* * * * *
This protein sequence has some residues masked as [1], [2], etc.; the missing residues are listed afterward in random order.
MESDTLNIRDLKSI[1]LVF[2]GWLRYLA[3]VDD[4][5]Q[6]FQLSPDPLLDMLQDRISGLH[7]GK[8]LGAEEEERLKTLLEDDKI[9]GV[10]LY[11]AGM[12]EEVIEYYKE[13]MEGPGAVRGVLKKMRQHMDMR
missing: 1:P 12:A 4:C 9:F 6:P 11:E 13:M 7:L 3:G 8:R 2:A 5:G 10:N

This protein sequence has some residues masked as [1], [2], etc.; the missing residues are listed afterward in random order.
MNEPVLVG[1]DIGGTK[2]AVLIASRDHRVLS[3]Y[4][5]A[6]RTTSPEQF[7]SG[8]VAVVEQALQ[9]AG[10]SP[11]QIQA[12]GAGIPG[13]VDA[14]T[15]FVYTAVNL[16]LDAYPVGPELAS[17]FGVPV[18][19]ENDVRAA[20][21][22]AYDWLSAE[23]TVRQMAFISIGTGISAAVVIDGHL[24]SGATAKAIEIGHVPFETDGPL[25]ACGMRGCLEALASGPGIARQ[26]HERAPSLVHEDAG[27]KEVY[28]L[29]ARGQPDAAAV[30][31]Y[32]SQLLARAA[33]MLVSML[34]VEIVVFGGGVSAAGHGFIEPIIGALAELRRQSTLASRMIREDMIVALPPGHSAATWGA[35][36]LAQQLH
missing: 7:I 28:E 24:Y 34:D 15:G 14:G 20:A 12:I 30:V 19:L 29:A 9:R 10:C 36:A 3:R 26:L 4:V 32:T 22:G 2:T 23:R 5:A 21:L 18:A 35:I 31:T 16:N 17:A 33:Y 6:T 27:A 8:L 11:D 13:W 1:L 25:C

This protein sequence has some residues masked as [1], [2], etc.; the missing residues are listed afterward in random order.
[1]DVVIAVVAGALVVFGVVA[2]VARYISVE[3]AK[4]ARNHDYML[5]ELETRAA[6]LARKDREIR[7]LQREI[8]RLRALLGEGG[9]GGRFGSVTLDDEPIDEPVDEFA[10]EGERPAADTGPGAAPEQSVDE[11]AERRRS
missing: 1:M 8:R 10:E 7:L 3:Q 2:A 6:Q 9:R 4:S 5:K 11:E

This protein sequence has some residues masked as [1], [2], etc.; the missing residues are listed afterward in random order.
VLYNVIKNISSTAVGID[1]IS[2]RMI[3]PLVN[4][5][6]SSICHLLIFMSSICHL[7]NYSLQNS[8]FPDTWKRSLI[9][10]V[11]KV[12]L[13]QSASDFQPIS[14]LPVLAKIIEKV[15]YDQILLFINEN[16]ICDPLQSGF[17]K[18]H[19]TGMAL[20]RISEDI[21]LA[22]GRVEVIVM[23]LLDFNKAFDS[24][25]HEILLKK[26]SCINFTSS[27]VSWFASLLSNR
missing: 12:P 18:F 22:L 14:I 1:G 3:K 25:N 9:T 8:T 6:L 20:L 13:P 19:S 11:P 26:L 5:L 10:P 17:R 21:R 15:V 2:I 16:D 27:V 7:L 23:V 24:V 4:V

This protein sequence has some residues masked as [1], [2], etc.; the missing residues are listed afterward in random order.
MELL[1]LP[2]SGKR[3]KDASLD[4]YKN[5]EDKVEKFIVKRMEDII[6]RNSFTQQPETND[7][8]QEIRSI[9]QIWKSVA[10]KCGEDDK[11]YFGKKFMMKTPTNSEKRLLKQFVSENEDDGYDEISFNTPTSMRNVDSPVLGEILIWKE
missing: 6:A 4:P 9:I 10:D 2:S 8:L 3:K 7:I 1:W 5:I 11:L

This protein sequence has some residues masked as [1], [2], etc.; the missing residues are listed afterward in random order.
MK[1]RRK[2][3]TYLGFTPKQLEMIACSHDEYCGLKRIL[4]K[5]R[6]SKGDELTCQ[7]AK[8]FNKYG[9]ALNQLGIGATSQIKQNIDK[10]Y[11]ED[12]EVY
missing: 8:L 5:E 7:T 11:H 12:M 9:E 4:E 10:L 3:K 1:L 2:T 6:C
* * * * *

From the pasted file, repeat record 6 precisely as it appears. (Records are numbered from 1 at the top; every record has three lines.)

This protein sequence has some residues masked as [1], [2], etc.; the missing residues are listed afterward in random order.
MK[1]RRK[2][3]TYLGFTPKQLEMIACSHDEYCGLKRIL[4]K[5]R[6]SKGDELTCQ[7]AK[8]FNKYG[9]ALNQLGIGATSQIKQNIDK[10]Y[11]ED[12]EVY
missing: 8:L 5:E 7:T 11:H 12:M 9:E 4:E 10:L 3:K 1:L 2:T 6:C